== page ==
A comparison of emergency department medical records to parental self-reporting of traumatic brain injury symptoms. (2018)
Studies have shown Emergency Department (ED) recording of traumatic brain injury (TBI) cases to be poor.Parents of children aged 2-12 who attended an ED with injury to the head completed a concussion checklist which was compared with medical records.ED medical records commonly used head injury (HI), concussion, minor-HI and mild-HI without distinction between TBI and superficial HI. Recalled symptoms included vomiting, blurred vision and headaches versus headaches, fatigue and feeling sick from parents who reported more concussive symptoms. More cases of TBI were identifiable from parental recall compared with medical records, which recorded fewer symptoms for diagnosis, prognosis and statistical reporting of TBI.Clear guidelines need to be implemented to improve retrospective diagnosis for incidence gathering and future clinical use.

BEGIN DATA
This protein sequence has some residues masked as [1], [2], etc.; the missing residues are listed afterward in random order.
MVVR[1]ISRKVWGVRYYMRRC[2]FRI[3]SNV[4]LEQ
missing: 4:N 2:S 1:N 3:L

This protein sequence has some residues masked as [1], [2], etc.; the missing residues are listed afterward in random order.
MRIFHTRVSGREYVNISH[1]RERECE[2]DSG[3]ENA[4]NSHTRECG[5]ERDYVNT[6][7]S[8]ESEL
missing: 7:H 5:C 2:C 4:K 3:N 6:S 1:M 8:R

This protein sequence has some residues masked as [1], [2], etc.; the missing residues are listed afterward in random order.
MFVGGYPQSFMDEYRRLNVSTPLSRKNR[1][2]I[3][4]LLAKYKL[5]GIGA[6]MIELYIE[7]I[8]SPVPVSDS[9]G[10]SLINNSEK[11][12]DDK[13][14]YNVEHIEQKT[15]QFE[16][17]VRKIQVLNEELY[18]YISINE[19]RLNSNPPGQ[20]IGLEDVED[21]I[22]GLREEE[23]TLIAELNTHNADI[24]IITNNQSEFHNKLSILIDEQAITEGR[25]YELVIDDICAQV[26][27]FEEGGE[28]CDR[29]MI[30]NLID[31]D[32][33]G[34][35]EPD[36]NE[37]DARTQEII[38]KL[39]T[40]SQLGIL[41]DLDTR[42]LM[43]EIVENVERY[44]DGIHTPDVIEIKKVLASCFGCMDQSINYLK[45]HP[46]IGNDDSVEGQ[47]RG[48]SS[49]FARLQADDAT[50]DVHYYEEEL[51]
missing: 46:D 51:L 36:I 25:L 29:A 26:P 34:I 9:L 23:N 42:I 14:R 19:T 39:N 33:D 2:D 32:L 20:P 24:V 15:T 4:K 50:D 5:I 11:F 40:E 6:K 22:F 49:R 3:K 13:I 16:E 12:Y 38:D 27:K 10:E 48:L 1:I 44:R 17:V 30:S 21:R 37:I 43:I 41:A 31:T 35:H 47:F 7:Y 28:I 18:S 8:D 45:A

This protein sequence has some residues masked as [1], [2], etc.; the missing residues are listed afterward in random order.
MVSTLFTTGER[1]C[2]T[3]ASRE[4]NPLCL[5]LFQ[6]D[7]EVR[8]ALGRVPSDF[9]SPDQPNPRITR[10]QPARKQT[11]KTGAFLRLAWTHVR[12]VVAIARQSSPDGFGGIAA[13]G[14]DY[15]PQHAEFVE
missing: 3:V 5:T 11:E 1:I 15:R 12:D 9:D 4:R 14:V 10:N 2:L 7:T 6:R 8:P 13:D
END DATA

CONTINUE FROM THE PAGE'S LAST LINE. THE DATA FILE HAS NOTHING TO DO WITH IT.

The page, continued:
CitationMcKinlay A, Lin A, Than M (2018). A comparison of emergency department medical records to parental self-reporting of traumatic brain injury symptoms.. Concussion (London, England). 3(1). CNC52-.
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Keywordsconcussion symptoms; medical records; traumatic brain injury
ANZSRC Fields of Research11 - Medical and Health Sciences::1109 - Neurosciences::110904 - Neurology and Neuromuscular Diseases
RightsThis work is licensed under the Creative Commons Attribution 4.0 License. To view a copy of this license, visit http://creativecommons.org/licenses/by/4.0/
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